“Where are we meeting the others?” Nina asked.

“Down by the bridge,” Alex said as he leaned back and let go of the handlebars, balancing with his arms wide as he pedaled. The cobblestones of North Street were more level than most streets in town and proved only a minor challenge to Alex’s stability. Nina glanced over, and because she did everything her brother did and then some, she was soon riding the same way. It only took a moment for the competitive Daphne to notice and mimic them. Alex chuckled and looked around at the town as he pedaled out of it.

The town of Runewood was not large, consisting of only a few hundred families. Named for the forest to the northwest of town and the stone runes sheltered within its trees, it was more than a simple village — it was a sanctuary. At least for people like Alex and his friends and family. People who could sense and use magic. And for people who were not technically people in the human sense of the word, but were magical nonetheless.

It was, by and large, a safe place. Hidden from the rest of the world by powerful enchantments, it was the best place imaginable to grow up if you were a mage or magical creature. Where else, Alex thought to himself, could you climb up a mountain all afternoon and find a dragon to wake?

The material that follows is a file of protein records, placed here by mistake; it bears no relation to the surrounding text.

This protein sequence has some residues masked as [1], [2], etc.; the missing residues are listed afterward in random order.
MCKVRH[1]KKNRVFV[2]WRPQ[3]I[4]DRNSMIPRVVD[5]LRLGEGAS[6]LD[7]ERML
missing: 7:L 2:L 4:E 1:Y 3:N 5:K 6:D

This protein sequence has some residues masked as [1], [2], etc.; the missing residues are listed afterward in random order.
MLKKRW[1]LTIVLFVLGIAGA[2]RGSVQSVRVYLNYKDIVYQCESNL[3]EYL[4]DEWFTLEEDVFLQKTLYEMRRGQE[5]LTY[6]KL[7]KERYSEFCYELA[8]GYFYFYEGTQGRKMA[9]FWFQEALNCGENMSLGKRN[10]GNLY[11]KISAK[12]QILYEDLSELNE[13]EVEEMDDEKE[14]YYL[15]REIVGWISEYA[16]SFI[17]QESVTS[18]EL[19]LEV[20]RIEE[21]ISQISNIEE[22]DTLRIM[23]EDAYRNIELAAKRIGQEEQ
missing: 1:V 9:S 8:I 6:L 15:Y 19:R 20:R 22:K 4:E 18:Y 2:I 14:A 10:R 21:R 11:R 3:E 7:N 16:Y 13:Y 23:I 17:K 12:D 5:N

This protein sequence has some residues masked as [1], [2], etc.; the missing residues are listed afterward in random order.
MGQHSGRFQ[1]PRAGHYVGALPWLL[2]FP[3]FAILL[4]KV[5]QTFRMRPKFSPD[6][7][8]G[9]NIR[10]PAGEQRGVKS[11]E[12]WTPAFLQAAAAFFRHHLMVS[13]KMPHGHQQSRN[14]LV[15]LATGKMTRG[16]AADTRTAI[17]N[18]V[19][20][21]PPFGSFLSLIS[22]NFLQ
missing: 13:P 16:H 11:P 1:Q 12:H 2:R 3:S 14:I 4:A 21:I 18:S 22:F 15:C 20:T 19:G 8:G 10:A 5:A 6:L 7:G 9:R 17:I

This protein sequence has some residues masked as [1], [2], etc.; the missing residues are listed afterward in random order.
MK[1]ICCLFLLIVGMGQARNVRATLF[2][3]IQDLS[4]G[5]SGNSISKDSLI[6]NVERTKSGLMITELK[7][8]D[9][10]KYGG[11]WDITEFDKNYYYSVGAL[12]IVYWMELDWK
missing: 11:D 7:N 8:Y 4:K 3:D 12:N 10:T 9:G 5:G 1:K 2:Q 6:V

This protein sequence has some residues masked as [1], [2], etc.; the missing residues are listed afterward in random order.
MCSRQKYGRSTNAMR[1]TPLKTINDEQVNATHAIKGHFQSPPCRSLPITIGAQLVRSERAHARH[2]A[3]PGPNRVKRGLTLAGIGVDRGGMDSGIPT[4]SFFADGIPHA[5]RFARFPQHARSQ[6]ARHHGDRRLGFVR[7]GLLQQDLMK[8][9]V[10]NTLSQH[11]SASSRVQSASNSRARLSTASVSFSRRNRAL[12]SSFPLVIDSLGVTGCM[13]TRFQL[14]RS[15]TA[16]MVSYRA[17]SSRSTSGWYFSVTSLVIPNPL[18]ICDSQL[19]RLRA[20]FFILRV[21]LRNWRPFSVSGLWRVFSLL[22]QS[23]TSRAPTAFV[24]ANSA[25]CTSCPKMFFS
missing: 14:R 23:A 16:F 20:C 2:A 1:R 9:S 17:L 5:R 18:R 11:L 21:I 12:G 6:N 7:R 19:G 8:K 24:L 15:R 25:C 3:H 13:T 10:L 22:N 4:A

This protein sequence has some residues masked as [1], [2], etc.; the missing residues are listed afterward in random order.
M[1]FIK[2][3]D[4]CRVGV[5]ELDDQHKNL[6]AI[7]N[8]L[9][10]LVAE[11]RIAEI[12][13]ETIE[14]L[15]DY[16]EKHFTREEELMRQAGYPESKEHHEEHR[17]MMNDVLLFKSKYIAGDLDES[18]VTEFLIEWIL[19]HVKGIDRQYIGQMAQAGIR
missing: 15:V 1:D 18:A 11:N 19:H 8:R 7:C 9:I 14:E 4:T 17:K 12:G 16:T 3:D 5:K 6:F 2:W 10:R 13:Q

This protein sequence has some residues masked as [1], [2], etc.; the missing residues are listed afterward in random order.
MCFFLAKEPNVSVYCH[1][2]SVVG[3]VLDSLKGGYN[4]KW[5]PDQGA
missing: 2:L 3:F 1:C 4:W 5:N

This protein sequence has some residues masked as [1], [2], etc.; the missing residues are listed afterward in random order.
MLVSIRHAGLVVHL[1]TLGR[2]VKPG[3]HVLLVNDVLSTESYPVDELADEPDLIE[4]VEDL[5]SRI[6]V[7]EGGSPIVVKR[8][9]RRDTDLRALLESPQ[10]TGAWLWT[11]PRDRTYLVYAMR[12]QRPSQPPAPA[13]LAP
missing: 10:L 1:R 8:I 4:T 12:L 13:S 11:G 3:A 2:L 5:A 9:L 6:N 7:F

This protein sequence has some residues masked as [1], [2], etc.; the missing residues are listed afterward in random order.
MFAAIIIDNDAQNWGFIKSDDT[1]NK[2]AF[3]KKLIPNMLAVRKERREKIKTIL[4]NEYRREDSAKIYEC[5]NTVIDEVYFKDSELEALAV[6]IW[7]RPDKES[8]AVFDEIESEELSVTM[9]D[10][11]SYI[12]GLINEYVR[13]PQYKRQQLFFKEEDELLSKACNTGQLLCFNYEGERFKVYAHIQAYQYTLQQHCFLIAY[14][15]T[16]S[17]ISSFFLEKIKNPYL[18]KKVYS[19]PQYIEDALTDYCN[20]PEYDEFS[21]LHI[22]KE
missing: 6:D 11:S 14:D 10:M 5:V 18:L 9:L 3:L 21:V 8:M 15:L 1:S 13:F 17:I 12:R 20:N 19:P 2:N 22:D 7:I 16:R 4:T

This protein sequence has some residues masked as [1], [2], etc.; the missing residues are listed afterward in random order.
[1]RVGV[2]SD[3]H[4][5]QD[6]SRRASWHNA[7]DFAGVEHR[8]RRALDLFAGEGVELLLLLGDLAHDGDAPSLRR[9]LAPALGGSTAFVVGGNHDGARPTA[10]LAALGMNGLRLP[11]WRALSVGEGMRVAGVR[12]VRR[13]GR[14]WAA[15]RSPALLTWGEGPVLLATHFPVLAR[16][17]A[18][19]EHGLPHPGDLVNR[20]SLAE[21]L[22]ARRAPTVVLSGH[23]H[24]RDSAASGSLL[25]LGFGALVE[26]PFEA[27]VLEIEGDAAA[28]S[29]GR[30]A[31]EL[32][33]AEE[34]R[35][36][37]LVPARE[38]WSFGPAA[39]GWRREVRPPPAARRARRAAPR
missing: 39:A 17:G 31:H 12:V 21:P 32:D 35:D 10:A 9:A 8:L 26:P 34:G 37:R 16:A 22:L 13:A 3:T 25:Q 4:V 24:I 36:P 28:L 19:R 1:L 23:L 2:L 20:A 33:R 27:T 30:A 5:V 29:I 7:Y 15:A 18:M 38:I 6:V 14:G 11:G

As they approached the Azure River, Alex could see two boys sitting on the eastern wall of Ravenstone Bridge, its wide, midnight-black stones supporting a small metal box between the boys. The boys were a study in contrasts, the first an impossibly large African boy with a gentle face, dark chocolate complexion, light brown eyes, and enormous hands, while the other was strikingly small and wide with a glorious mane of wild red hair that matched his reddish-brown eyes. The boys were Clark Millberry and Ben Karnath, Alex’s friends and fellow members of the Young Sorcerers Guild.

Clark was gigantic. Literally so. His great grandmother had been a giant and Clark looked like a miniature mountain, not a thirteen-year-old boy. A full-blooded dwarf, Ben stood half a head shorter than Daphne, but was wide and stocky like a tree stump.

Clark and Ben had been best friends since they were babies, their mothers marveling at how well the two got along as they played in the sandbox. While Clark had an easygoing manner to match the slowness with which he normally moved, Ben was like a densely packed firework, its powder ready to explode with energy at any moment.

BOOK: The Dark Shadow of Spring